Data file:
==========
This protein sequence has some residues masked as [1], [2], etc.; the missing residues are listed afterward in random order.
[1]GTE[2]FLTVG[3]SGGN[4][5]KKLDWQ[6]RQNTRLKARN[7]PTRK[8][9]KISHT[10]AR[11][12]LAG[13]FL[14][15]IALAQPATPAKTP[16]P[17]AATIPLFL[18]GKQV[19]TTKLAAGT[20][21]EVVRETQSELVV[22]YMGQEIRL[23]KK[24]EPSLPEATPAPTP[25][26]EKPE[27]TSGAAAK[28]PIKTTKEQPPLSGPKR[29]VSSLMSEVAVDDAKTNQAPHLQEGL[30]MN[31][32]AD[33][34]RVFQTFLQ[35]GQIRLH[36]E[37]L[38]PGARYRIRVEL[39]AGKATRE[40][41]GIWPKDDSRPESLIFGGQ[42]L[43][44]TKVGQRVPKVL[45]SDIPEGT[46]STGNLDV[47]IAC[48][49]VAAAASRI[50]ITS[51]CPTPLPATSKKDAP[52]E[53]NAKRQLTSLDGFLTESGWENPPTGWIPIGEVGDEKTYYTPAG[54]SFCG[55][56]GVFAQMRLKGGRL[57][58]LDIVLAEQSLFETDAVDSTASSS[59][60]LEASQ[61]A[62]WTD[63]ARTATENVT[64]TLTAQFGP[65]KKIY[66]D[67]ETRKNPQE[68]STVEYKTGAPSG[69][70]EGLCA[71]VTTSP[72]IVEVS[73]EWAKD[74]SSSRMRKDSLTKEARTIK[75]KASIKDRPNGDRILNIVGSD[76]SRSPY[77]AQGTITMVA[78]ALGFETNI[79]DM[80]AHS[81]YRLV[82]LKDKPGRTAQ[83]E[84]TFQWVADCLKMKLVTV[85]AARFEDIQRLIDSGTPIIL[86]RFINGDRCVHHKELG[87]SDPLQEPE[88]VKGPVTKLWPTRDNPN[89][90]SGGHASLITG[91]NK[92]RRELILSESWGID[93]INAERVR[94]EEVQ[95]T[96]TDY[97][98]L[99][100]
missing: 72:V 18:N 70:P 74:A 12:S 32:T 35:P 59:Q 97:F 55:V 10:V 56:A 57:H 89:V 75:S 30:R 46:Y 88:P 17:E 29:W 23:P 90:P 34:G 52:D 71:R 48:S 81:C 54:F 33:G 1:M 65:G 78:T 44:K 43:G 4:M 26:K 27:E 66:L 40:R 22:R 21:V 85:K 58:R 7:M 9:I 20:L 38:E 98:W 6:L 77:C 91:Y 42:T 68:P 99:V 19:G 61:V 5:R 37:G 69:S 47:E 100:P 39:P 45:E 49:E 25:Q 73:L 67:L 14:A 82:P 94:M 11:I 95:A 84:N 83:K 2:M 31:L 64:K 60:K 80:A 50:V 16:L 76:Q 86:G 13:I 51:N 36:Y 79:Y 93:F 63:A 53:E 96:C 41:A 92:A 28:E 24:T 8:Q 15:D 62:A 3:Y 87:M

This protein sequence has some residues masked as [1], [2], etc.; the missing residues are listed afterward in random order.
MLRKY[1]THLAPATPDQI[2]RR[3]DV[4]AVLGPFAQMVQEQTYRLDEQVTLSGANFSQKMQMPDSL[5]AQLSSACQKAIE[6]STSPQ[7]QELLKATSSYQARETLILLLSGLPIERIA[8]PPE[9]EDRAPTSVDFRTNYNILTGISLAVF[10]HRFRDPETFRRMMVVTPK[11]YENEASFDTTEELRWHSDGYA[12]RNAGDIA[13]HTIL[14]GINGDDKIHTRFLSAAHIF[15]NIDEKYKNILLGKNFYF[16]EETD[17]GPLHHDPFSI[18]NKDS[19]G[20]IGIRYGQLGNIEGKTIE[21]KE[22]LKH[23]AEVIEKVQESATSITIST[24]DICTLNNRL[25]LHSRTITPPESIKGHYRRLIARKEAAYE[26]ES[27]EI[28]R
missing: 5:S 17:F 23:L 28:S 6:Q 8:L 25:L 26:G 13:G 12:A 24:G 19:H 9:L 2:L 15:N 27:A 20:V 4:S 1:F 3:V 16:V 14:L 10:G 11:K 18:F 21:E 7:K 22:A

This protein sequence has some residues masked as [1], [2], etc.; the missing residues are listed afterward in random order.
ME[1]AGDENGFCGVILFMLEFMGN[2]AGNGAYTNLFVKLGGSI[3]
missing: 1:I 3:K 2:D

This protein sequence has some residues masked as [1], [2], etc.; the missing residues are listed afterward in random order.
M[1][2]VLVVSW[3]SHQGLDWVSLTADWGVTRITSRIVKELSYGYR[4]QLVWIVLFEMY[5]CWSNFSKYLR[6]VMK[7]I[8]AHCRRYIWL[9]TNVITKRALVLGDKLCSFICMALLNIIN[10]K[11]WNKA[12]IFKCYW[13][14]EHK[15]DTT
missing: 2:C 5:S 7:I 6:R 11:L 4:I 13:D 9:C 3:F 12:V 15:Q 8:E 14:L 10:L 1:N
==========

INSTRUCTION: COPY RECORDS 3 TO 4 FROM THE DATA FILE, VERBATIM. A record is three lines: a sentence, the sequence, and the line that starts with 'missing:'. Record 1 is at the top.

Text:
This protein sequence has some residues masked as [1], [2], etc.; the missing residues are listed afterward in random order.
ME[1]AGDENGFCGVILFMLEFMGN[2]AGNGAYTNLFVKLGGSI[3]
missing: 1:I 3:K 2:D

This protein sequence has some residues masked as [1], [2], etc.; the missing residues are listed afterward in random order.
M[1][2]VLVVSW[3]SHQGLDWVSLTADWGVTRITSRIVKELSYGYR[4]QLVWIVLFEMY[5]CWSNFSKYLR[6]VMK[7]I[8]AHCRRYIWL[9]TNVITKRALVLGDKLCSFICMALLNIIN[10]K[11]WNKA[12]IFKCYW[13][14]EHK[15]DTT
missing: 2:C 5:S 7:I 6:R 11:L 4:I 13:D 9:C 3:F 12:V 15:Q 8:E 14:L 10:L 1:N